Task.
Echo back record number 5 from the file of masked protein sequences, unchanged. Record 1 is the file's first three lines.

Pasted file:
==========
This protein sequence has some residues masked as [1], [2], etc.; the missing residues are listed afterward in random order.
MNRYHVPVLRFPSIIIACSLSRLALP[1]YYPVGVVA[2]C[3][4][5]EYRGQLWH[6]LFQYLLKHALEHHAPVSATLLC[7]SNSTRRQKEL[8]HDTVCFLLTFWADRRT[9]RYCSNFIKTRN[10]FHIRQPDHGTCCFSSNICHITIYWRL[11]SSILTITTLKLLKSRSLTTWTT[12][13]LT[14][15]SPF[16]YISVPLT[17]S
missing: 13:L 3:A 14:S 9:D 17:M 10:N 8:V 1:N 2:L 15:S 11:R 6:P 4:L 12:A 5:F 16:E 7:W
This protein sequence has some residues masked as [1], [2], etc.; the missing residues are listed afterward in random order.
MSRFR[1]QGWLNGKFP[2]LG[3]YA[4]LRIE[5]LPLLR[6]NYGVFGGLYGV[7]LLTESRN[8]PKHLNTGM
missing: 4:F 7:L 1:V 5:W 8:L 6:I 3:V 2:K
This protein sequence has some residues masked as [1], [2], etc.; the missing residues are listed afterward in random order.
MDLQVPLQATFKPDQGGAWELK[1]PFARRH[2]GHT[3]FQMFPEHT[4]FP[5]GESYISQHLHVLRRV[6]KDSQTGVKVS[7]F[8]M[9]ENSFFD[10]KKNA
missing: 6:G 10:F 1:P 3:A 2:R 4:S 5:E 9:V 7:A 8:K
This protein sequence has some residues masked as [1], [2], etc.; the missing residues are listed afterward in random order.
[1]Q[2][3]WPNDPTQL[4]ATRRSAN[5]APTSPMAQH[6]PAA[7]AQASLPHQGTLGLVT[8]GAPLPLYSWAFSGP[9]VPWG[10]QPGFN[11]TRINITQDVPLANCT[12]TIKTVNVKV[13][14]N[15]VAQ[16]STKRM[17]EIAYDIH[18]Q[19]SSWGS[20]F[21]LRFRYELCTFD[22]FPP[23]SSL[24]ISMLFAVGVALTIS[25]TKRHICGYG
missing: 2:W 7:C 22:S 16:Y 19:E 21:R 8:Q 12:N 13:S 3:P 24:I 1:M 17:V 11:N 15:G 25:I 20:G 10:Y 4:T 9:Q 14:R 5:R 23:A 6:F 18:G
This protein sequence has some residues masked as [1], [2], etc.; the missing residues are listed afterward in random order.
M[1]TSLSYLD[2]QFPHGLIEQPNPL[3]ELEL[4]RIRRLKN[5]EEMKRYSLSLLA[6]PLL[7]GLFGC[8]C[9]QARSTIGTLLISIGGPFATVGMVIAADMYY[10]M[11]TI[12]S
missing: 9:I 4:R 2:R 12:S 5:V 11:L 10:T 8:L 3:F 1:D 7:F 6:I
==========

This protein sequence has some residues masked as [1], [2], etc.; the missing residues are listed afterward in random order.
M[1]TSLSYLD[2]QFPHGLIEQPNPL[3]ELEL[4]RIRRLKN[5]EEMKRYSLSLLA[6]PLL[7]GLFGC[8]C[9]QARSTIGTLLISIGGPFATVGMVIAADMYY[10]M[11]TI[12]S
missing: 9:I 4:R 2:R 12:S 5:V 11:L 10:T 8:L 3:F 1:D 7:F 6:I